By Gary M. White, MD
The Melkersson-Rosenthal Syndrome classically is the triad of swollen lips, facial palsy and a scrotal tongue.
- Swelling of the lip is the key feature. When isolated, the term "cheilitis granulomatosis" is used.
- There may be swelling of other parts of the face, eg. cheeks, circumoral tissues and eyelids.
- Extrafacial swelling may occur, e.g., of the dorsal hands, feet, back, oral mucosa and pharanyx.
- Both adults and children may be affected.
- See also orofacial granulomatosis.
One or both lips suddenly become enlarged. Over time, this enlargement may become permanent. The tongue may be heavily fissured (scrotal tongue). There may be associated facial palsy. Biopsy of the lip showing granulomatous changes may be necessary for diagnosis. The presence of Crohn's disease and allergic contact dermatitis to foods (e.g., chocolate) should be excluded.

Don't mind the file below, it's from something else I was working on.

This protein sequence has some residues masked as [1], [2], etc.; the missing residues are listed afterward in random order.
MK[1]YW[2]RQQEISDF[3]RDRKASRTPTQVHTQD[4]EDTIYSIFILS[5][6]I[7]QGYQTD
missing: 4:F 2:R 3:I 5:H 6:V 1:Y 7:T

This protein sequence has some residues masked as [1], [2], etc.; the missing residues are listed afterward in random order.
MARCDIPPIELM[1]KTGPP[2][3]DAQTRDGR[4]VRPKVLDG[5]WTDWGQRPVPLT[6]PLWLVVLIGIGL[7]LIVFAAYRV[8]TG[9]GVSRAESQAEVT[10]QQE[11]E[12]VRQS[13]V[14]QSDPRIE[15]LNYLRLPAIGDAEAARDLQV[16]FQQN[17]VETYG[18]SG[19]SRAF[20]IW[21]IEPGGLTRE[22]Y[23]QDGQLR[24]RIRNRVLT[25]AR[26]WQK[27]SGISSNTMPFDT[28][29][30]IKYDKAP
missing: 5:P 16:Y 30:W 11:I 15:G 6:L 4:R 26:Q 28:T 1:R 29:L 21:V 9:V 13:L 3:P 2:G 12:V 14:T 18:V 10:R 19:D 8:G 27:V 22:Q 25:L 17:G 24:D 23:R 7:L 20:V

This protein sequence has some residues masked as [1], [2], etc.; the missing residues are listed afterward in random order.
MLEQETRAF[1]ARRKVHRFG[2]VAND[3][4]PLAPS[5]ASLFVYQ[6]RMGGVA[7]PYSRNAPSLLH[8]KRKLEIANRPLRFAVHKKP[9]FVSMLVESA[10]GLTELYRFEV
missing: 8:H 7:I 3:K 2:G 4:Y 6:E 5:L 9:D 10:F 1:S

High volume intralesional triamcinolone (3-10 mg/cc) after nerve block anesthesia has been recommended. Lip reduction surgery has been performed.
Combining IL therapy with oral antiinflamatory agents is often employed. Reportedly helpful medications include doxycycline/minocycline (must be over age 8), prednisone (0.6-1.0 mg/kg/day), thalidomide [AD 2003;139;136], dapsone, sulfasalazine, hydroxychhloroquine, clofazamine, and anti-TNF agents.
Courtesy Michael O. Murphy, MD
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